Matt 7:1-5 “Do not judge, or you too will be judged. For in the same way you judge others, you will be judged, and with the measure you use, it will be measured to you. “Why do you look at the speck of sawdust in your brother’s eye and pay no attention to the plank in your own eye? How can you say to your brother, ‘Let me take the speck out of your eye,’ when all the time there is a plank in your own eye? You hypocrite, first take the plank out of your own eye, and then you will see clearly to remove the speck from your brother’s eye.”
We have a good friend in a heap of trouble right now. I mean, a heap. He’s on a two-week countdown before the sentencing phase of his trial. Two weeks until a court determines how many years a federal prison will separate him from his wife and young children. He’s endured months of media attention. He’s lost his job and his medical license. He moved his family in hopes of safeguarding them from public scorn and talk, and he will face certain deportation from the US after being released in five years or ten years or fifteen years.
So, he’s in trouble. He made some choices just a couple of years ago that will affect his family forever. And the irony is that while these isolated events brought deep and significant and unalterable consequences, his offense was built on a few short-lived actions, not a pattern of behavior. But when our friend was caught, his influence and wealth and prominence solicited for him increased attention and punishment.
It breaks my heart to see this family suffer. It’s unbearable that these impetuous, foolish choices abolished his freedom and access to his kids and wife and life as he knows it. I know he is a man of character, a man of God, and a man who could not love his family any more fully. His wife is sticking by his side.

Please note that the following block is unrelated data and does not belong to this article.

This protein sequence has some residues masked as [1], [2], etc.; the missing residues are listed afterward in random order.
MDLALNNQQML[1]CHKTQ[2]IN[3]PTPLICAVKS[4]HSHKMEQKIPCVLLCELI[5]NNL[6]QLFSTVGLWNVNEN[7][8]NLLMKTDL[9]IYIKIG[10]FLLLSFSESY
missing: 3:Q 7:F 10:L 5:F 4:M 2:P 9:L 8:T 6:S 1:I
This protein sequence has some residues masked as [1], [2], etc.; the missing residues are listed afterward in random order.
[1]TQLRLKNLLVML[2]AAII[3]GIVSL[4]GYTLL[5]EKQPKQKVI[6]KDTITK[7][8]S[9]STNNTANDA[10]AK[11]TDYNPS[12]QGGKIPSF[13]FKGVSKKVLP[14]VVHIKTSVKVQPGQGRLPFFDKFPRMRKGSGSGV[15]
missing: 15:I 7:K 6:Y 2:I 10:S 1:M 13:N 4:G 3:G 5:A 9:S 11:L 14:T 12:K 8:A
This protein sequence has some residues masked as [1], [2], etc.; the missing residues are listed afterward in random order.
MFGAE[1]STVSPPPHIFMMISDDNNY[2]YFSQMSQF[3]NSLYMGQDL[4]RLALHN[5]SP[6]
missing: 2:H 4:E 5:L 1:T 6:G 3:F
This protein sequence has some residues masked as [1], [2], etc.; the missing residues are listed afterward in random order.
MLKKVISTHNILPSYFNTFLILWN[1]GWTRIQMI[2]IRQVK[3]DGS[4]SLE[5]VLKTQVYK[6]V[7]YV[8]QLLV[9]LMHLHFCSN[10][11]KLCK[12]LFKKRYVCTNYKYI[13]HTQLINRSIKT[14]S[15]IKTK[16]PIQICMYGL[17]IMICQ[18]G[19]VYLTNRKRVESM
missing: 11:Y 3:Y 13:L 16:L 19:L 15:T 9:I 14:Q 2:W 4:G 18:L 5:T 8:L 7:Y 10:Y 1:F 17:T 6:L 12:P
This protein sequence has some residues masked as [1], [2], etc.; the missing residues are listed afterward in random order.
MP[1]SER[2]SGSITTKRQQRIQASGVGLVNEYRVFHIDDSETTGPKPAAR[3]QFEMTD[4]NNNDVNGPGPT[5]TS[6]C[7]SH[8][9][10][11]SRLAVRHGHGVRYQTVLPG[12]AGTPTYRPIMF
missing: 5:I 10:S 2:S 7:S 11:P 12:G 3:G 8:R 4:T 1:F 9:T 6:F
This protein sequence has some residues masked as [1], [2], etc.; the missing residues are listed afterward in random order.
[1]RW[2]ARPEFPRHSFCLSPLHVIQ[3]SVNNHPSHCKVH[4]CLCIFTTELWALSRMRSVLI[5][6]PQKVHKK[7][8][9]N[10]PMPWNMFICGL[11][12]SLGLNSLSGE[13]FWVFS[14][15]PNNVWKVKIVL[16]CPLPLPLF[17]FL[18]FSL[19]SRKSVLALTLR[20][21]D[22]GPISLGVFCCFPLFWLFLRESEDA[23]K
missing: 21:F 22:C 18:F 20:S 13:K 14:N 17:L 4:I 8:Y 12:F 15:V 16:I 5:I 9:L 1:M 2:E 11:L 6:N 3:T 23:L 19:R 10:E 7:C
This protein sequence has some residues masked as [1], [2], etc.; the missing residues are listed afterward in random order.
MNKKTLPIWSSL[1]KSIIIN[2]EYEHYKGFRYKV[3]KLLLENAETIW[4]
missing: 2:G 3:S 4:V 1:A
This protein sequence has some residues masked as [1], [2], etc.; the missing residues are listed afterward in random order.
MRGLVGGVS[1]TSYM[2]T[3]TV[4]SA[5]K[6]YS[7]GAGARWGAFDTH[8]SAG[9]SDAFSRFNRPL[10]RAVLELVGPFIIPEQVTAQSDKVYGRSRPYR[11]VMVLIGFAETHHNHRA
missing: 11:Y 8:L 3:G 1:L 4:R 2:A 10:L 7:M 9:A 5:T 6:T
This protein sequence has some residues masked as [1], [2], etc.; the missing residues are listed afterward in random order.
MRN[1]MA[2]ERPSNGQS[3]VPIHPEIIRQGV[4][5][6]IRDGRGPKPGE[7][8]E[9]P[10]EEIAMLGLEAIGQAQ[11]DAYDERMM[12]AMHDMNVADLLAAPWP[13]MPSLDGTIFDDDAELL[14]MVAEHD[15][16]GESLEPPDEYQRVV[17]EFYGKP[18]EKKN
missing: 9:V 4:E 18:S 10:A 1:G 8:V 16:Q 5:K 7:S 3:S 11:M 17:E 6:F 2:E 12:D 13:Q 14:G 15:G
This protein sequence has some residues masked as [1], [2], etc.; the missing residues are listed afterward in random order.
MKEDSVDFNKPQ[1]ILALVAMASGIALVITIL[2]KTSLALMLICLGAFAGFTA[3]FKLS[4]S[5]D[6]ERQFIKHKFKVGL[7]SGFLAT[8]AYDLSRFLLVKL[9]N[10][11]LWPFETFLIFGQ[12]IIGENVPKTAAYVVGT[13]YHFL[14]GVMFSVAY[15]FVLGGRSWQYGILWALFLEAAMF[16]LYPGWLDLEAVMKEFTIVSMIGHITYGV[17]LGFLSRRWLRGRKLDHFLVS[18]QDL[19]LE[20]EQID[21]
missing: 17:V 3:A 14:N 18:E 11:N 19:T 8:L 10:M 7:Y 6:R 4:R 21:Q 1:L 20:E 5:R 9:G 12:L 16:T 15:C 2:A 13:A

And yet at dinner just a few nights ago, we sat across the table from another couple who took several jabs at our friend throughout our conversation. Because they are “new” friends to me, I held my tongue. Barely.
The criticism is unbearable. This couple was not hurt in the process of our friend’s crime, not even affected. Just makes for a good laugh, right?
They don’t know that our friend’s parents were among the first missionaries to Thailand and have been serving Christ there for thirty years now. They are unaware that he and his wife persevered to teach their kids at home in a conservative, loving and steady environment. They forget that this man exemplified integrity and consistency and faithfulness. His wife and children and extended family grieve with him and provide incredible support.
At dinner the other night, I felt protective and angry and defensive hearing the ugly comments. Who are these people to gloat in ignorance of another’s situation, to utter harsh gossip against our friend? No situation is one-dimensional. No person deserves another’s scorn.
But here’s the deal. The very thing that angers me – a judgmental attitude – is the same attitude now coursing through my thoughts in regards to these “new” friends. I sense my own judgment seeping out to this couple we ate dinner with, thus continuing the spiral. What to do?
Looking back at Scripture, Jesus’ command is simple: Do not judge, or you too will be judged.
Lord, help me to see others through your eyes, through Holy Spirit-infused lenses. Remind me that you alone are the judge and that you don’t need my help in this area! I love you and trust you, Father.